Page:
Australians love their sporting stars. We laud them, shower them with affection and riches and recognise them with awards, medals, trophies and media attention.It’s not the case with innovators and researchers who dedicate just as much to the nation with their brain power… It’s not that one is better than the other; it’s just that the recognition is not equitable.
If achievements in optical research were an Olympic event, then Professor Nathan Efron would be an Australian gold medallist.
It was his own diagnosis of type 2 diabetes some years ago that eventually led eminent Australian optometrist Professor Nathan Efron to ground-breaking research into non-invasive ophthalmic diagnosis of diabetic nerve damage. Research that has made the world sit up and take notice.
Ideas generated by discussions with his own diabetes specialist prompted him to investigate linkages between the nerves in the eyes and nerves elsewhere in the body, with the aim of developing a range of relatively simple and non-invasive eye tests to identify neuropathy (or diabetic nerve disease).
Prof. Efron believed… his professional life would be spent outside Australia, but events beyond his control changed all that.
The breakthrough is so profound and important that Prof. Efron is to be honoured with a special award from the American Academy of Optometry for his research into non-invasive ophthalmic diagnosis of diabetic nerve damage.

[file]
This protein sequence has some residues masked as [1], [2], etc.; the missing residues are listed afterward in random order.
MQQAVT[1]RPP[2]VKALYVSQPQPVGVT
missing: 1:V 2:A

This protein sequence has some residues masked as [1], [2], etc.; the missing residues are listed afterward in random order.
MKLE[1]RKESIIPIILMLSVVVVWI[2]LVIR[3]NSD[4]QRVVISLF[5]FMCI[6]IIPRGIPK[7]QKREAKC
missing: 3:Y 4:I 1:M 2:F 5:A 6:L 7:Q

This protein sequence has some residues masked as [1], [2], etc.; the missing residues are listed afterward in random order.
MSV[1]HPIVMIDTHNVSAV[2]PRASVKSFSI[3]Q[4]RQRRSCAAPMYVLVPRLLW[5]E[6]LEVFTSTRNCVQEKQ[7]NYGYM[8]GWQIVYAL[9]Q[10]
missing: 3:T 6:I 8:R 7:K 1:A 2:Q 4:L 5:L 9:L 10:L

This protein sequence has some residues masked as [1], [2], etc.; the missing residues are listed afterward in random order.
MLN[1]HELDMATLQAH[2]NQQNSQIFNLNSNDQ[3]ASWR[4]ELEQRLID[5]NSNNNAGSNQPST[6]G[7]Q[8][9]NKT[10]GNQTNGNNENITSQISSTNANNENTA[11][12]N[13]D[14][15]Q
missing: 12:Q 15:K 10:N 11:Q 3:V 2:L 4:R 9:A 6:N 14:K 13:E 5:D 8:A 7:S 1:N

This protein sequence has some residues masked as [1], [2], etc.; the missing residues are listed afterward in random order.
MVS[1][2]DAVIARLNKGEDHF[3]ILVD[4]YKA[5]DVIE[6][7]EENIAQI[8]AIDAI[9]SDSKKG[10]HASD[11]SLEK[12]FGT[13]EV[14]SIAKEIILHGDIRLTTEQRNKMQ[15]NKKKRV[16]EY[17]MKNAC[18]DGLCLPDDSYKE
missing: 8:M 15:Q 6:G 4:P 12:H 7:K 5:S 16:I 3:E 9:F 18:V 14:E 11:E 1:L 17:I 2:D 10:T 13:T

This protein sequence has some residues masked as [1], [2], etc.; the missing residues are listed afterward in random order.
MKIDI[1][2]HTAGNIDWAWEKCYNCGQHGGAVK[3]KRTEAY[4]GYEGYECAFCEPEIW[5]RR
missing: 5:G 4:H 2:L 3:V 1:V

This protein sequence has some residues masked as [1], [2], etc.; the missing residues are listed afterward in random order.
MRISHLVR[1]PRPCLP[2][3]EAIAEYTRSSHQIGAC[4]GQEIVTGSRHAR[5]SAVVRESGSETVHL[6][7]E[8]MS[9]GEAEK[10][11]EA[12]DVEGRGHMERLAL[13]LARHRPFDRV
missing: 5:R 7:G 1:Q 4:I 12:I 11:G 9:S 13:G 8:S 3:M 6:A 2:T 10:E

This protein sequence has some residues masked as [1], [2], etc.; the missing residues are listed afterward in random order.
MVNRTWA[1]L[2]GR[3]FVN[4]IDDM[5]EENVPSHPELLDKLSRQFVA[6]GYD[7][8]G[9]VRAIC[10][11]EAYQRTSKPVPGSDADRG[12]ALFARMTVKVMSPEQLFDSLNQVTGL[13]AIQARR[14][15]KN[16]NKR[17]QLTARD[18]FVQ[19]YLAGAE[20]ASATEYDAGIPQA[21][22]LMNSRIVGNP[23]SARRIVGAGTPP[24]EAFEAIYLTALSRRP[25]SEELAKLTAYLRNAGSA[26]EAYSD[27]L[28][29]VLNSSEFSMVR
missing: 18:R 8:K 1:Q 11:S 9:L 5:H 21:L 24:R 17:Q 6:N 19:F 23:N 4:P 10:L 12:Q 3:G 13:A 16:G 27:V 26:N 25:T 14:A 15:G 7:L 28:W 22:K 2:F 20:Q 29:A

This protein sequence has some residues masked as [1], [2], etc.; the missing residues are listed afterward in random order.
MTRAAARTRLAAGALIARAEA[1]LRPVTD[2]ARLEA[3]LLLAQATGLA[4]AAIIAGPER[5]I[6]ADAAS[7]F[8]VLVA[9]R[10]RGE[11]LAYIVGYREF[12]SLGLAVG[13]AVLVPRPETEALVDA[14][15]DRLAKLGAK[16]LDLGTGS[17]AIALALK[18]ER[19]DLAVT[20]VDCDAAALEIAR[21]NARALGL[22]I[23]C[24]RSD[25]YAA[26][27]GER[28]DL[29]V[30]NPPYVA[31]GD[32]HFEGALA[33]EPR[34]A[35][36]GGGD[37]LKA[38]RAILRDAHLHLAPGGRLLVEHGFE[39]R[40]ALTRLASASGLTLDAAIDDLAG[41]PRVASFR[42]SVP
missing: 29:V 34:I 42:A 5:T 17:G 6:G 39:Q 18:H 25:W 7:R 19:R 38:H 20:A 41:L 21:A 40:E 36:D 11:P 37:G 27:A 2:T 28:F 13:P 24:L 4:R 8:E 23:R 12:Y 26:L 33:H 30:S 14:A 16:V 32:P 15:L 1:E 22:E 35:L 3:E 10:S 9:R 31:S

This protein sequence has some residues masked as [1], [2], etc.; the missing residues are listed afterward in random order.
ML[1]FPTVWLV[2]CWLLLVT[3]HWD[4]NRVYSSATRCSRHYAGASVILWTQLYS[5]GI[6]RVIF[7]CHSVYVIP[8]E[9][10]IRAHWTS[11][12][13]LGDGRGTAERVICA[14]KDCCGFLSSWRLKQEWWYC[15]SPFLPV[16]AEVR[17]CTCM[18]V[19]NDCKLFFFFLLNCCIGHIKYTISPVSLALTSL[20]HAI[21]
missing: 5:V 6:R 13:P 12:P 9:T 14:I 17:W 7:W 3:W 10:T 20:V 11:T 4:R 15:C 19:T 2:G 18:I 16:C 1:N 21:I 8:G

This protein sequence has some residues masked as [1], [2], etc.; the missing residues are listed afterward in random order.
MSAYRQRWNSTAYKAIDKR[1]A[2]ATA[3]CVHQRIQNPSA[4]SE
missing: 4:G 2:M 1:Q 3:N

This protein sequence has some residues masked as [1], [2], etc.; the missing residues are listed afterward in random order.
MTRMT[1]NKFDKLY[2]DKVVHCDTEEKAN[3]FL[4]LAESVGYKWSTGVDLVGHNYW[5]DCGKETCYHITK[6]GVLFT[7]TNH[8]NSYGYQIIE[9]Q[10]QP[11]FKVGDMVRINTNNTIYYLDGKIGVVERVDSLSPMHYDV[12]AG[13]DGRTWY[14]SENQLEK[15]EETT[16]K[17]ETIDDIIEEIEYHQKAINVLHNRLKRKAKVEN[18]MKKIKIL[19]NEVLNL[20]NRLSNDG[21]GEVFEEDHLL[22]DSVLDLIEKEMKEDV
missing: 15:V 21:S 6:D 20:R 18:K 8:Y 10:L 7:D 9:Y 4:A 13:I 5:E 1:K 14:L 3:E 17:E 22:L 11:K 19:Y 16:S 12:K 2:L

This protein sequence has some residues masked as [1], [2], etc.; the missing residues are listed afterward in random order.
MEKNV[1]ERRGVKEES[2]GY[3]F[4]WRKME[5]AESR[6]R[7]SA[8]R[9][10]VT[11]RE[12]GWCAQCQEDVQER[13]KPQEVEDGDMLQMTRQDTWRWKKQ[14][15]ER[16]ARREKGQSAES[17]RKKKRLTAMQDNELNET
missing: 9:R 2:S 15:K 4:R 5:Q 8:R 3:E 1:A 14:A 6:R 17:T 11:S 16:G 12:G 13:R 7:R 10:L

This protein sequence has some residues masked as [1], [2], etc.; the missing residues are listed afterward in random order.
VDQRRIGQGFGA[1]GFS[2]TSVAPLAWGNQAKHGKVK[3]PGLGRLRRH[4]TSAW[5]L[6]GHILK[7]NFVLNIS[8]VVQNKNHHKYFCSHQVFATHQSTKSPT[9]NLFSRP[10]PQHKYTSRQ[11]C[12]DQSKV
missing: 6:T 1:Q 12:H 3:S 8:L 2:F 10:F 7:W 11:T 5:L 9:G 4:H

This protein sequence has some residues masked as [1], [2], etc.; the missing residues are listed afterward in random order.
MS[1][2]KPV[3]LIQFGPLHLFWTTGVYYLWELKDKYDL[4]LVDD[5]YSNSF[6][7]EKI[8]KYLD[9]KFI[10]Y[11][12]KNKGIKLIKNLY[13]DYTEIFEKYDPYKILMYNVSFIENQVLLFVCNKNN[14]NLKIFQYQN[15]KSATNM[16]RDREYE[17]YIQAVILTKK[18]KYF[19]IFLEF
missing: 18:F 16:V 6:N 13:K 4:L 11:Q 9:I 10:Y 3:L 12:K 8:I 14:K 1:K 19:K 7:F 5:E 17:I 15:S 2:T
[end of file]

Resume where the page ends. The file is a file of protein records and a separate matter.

He will be presented with the Glenn A. Fry Lecture Award, described as Optometry’s Nobel Prize, which recognises a distinguished scientist or clinician’s current research contributions.
But more about this later because it has been a long and distinguished journey that has brought the noted researcher to this point in his wonderful career.
Had Nathan Efron not been short sighted and had to wear glasses aged 14, he might never have taken an interest in optometry.
“When I finished high school, I wanted to do something in the medical or bio-medical field. I recalled my visits to the optometrist and so optometry attracted my interest,” he said.
Nathan Efron’s results were good enough to get him into the University of Melbourne where he completed an optometry degree with great aplomb, but when it was time to decide what to do with his degree, the new graduate decided against entering the business and clinical world.
“I was so inspired and motivated by the research that was being done in the course and I thought I could contribute more, so I did a PhD straight away. I didn’t go into practice.”
The young Efron’s PhD looked at the oxygen performance of contact lenses, which is still a very important issue.
“I was looking at how contact lenses would deprive the cornea of oxygen and the clinical relevance of that.